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(Dec 18, 2013) On October 15, 2013, President Pierre Nkurunziza of Burundi assented to enactment of the country's new Mining Code, which had been approved by Burundi's Senate on October 10. (Anapaula Trindade Marinho, Burundi: Mining Code Enacted, TAX NEWS SERVICE (Dec. 9, 2013), International Bureau of Fiscal Documentation online subscription database; Burundi: Un nouveau code minier remplace celui de 1976 [Burundi: A New Mining Code Replaces that of 1976], BURUNDI-AGNEWS (Oct. 12, 2013).)

The new Code replaces the Mining Code that had been in force in the country since 1976. As Come Manirakiza, the Minister of Energy and Mines stated, "[t]he mining code that was into [sic] force in Burundi since 1976 didn't separate the mining sector and the oil sector. This new code deals only with the mining sector." He added that the new Mining Code "opens doors" to needed private investment in the mining sector in Burundi. (Burundi's Assembly Passes Bill on Mining Code, BUSINESS STANDARD (Oct. 10, 2013).)

Under the new Code, mining permits will be granted only to legal persons headquartered in Burundi. Mining activities will in general be subject to the country's corporate income tax and customs duties. Tax incentives available under the General Tax Code will be applicable to the mining sector, according to articles 148 and 150 of the Mining Code. (Marinho, supra.)

The Mining Code covers the following: all operations of prospecting, research, and industrial and artisanal mining exploitation, conversion, use, transport, trade, and closure of mines, involving mineral or fossil substances, thermal waters, and quarry products on the territory and in the territorial waters of Burundi, with the exception of liquid or gaseous hydrocarbons, which are governed by special laws. (Code minier du Burundi [Mining Code of Burundi], Loi No. 1/ 21 du 15 Octobre 2013 portant Code Minier du Burundi, art. 1, Presidency of Burundi website.) "Artisanal exploitation" is defined as any non-permanent operation carried out on the surface and up to 30 meters' depth, utilizing tools, methods, and non-industrial mechanical processes to extract and concentrate mineral substances with the aim of marketing them, without this exploitation being preceded by clear proof of a mineral deposit. (Id. art. 2(10).)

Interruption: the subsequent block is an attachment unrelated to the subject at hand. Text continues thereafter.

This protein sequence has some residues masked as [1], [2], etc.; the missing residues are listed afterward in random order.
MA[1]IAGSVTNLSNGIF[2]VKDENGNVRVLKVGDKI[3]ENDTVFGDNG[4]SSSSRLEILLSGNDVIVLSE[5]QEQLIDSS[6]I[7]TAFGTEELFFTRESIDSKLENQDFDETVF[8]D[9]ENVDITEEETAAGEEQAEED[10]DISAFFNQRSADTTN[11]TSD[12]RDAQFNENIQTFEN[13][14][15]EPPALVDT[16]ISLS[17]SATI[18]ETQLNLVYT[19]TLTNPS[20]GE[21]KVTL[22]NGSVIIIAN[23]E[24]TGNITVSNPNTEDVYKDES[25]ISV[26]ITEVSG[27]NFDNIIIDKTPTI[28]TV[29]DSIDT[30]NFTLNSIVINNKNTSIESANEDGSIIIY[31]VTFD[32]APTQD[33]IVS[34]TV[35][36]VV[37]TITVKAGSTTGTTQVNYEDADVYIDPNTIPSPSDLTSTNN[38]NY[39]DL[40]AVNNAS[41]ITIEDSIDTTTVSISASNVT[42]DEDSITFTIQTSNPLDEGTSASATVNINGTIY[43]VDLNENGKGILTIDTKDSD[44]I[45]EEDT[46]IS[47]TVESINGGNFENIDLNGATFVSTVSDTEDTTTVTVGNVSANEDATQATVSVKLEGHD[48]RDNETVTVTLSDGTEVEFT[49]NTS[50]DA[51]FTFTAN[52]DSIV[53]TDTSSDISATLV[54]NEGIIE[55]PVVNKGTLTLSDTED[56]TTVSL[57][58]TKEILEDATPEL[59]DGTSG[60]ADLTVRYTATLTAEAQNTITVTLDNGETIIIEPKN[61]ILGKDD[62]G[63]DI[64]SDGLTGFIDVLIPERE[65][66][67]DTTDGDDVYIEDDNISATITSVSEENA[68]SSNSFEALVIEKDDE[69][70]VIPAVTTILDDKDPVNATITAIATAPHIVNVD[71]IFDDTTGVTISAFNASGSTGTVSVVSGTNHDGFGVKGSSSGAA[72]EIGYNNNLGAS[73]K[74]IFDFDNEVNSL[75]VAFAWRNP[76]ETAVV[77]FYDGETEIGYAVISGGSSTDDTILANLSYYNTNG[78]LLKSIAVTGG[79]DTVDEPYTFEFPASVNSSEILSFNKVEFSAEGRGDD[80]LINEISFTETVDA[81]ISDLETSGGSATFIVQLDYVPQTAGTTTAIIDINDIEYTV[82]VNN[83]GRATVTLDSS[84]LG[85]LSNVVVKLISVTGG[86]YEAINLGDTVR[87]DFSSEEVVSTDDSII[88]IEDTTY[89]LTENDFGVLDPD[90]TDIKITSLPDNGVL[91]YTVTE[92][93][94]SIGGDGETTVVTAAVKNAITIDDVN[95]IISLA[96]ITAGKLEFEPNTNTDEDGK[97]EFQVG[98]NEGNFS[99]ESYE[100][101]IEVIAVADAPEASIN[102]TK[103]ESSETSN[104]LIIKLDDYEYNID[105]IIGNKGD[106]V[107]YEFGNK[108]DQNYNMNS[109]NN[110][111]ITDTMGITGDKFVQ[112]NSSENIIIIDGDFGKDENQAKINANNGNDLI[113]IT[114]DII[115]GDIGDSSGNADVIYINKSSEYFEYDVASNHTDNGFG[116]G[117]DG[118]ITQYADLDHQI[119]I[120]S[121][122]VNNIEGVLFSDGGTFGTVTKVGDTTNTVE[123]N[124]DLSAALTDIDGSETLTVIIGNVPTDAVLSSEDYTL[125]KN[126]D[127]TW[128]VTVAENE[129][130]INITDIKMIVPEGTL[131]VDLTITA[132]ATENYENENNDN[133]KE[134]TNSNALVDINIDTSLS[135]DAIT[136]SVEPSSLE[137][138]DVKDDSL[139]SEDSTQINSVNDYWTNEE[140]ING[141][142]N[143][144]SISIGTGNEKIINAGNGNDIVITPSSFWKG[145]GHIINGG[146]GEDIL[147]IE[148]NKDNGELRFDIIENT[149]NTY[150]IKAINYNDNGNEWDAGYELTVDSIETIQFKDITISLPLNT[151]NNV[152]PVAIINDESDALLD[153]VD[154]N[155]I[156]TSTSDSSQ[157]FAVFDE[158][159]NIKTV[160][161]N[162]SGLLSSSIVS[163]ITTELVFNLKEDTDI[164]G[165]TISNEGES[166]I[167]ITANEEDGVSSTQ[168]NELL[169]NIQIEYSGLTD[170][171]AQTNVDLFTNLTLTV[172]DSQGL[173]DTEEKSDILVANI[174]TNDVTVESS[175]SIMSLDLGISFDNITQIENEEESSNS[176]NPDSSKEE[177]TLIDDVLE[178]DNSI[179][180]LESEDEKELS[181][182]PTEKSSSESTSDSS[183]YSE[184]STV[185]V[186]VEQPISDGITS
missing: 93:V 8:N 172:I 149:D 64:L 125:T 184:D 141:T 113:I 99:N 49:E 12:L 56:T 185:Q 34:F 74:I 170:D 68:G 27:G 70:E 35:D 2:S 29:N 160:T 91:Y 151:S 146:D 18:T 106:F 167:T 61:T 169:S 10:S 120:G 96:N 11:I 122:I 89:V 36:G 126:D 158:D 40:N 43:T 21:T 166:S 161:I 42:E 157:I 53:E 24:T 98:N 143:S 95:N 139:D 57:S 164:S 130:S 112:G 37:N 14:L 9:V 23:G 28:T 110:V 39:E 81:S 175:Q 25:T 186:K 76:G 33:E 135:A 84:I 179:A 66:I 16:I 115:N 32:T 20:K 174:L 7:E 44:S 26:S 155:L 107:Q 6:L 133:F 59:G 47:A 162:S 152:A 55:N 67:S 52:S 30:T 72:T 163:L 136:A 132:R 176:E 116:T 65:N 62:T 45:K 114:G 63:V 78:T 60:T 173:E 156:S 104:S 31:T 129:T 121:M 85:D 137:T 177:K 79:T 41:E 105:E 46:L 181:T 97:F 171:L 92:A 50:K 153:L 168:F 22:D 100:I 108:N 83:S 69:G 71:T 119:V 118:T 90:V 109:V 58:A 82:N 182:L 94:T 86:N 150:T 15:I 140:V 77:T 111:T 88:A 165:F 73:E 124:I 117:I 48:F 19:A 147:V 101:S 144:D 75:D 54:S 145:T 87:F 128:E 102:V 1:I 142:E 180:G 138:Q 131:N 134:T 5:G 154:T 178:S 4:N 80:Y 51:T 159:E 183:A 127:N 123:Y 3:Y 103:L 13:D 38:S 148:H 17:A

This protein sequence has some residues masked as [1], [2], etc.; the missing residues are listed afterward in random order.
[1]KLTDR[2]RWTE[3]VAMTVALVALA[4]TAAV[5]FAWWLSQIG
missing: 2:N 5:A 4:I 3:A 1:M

Fees are levied, according to the Code, on

1) the granting and renewal of prospecting licenses, research permits, and exploitation permits; the granting of quarry exploitation permits; and the granting of approval as an authorized trader for purchase, sale, and export of mineral substances (id. art. 144, ¶ 1);

2) the issuance by the relevant Ministry of any extract of a document with probative value issued by that Ministry in implementation of administrative and accounting regulations in force (id. art. 145, ¶ 1); and

3) a mining exploitation license or quarrying permit, levied as an annual area fee on licenses or permits valid on January 1 of a given year and calculated per hectare. (Id. art. 146; see also Marinho, supra.)

The amount and terms of payment of the fees referred to in (1) and (2) above are to be specified by separate regulation. (Code, arts. 144 ¶ 2 & 145 ¶ 2.)

The Code also provides for the imposition of an ad valorem tax on mining exploitation license holders, at the rate of 4% for basic metals, 5% for precious metals, 7% for gemstones, and 2% for other mineral substances. (Id. art. 147 ¶ 2.) The tax is recognized as an operating expense and is payable upon the first commercial transaction in relation to the taxable mining material or upon the transfer of this material to another establishment (even if owned by the same taxpayer). (Id. art. 147 ¶ 5.) The ad valorem tax is deductible for purposes of corporate income tax. (Marinho, supra.)

There is also an ad valorem tax on quarry and artisanal mine operators and on authorized traders for the purchase and sale of mineral substances. The tax rates are 3% for basic metals, 2% for precious metals, 2% for gemstones, and 1.5% for other mineral substances. (Id.; Code, art. 151 ¶ 1.) The taxable base and the classification of the mineral substances are provided in special regulations according to the type of ore. (Marinho, supra; Code, art. 151 ¶ 3.)

Author: Wendy Zeldin More by this author
Topic: Mining More on this topic
 Taxation More on this topic
Jurisdiction: Burundi More about this jurisdiction

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Last updated: 12/18/2013